Keywords: mine rehabilitation, regulation, Australia, Brazil

ANM, 2021, Resolução nº 68/21, Dispõe sobre as regras referentes ao Plano de Fechamento de Mina – PFM, Agência Nacional de Mineração, Government of Brasil, Brasília, Brasil.
ANM, 2022, Anuário Mineral Brasileiro - Principais Substâncias Metálicas 2022 (Ano Base 2021) - PRÉVIA. Agência Nacional de Mineração, Available at: .
Annandale, M, Meadows, J & Erskine, P 2021, ‘Indigenous forest livelihoods and bauxite mining: A case-study from northern Australia’, Journal of Environmental Management, 294 (May), p. 113014. doi: 10.1016/j.jenvman.2021.113014.
Cooper, S. 2019, ‘Maximising post-mining land use: Queensland Government reforms’, in Mine Closure 2019: 13th International Conference on Mine Closure. Australian Centre for Geomechanics, pp. 969–982. Available at: (Accessed: 27 May 2022).
DES 2021, Guideline - Progressive rehabilitation and closure plans (PRC plans). Department of Environment and Science, Queensland Government. Available at: .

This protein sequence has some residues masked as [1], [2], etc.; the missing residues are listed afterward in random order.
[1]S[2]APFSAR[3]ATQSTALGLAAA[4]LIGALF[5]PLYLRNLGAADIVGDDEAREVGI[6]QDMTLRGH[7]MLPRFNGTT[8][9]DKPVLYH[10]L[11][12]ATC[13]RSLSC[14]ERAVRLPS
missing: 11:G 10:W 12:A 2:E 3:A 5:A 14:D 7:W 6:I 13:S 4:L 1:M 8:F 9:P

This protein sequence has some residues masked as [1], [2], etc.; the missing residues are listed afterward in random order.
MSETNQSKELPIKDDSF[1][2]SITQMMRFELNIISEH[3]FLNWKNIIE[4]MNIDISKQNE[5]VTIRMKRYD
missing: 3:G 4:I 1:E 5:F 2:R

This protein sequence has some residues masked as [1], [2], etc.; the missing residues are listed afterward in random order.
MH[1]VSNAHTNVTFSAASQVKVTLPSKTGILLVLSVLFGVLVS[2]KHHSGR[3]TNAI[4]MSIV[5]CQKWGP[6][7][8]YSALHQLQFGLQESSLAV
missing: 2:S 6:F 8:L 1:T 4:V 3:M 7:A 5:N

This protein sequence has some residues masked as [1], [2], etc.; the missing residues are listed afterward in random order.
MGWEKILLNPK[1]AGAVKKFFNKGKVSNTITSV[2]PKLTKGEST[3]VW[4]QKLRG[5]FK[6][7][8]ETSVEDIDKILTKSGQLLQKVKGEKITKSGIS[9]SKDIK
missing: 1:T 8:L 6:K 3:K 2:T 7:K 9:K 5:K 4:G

DISER 2020, Resources and Energy Quarterly. Resources, Department of Industry Science Energy and Resources.
Ferrante, L. & Fearnside, PM, 2020, ‘Brazil threatens Indigenous lands’, Science, 368(6490), pp. 481–482. doi: 10.1126/science.abb6327.
Fundação Estadual do Meio Ambiente (FEAM) 2022, Government of Minas Gerais State, ‘Cadastro de Minas Paralisadas e Abandonadas no Estado de Minas Gerais’, p. 30.
Geoscience Australia 2023, Australian mineral facts, Earth sciences for Australia’s future. Available at: .
Government of Brazil 1966, Lei nº 5.173/66, Plano de Valorização Econômica da Amazônia, 1966, Brasília, Brasil.
Government of Brazil 1967, Código de Mineração. Brasília, Brasil.
Government of Brazil 1981, Lei nº 6.938/81, Política Nacional do Meio Ambiente, 1981, Brasília, Brasil.
Government of Brazil 1988, Constituição da República Federativa do Brasil. Brasília, Brasil.
Government of Brazil 2000, Lei nº 9985/2000, Sistema Nacional de Unidades de Conservação da Natureza (SNUC), 2000, Brasília, Brasil.
Hamblin, L, Gardner, A and Haigh, Y 2022, Mapping the Regulatory Framework of Mine Closure. Perth, Australia: CRC TiME Limited.
Lima, HM, de Flores, JC, do C, and Costa, F L 2006, ‘Plano de recuperação de áreas degradadas versus plano de fechamento de mina: um estudo comparativo’, Rem: Revista Escola de Minas, 59(4), pp. 397–402. doi: 10.1590/s0370-44672006000400008.
Maguire, K 2019, Tailings dams failure risks range from high to extreme in audits by Australian mining giants, ABC Rural. Available at: .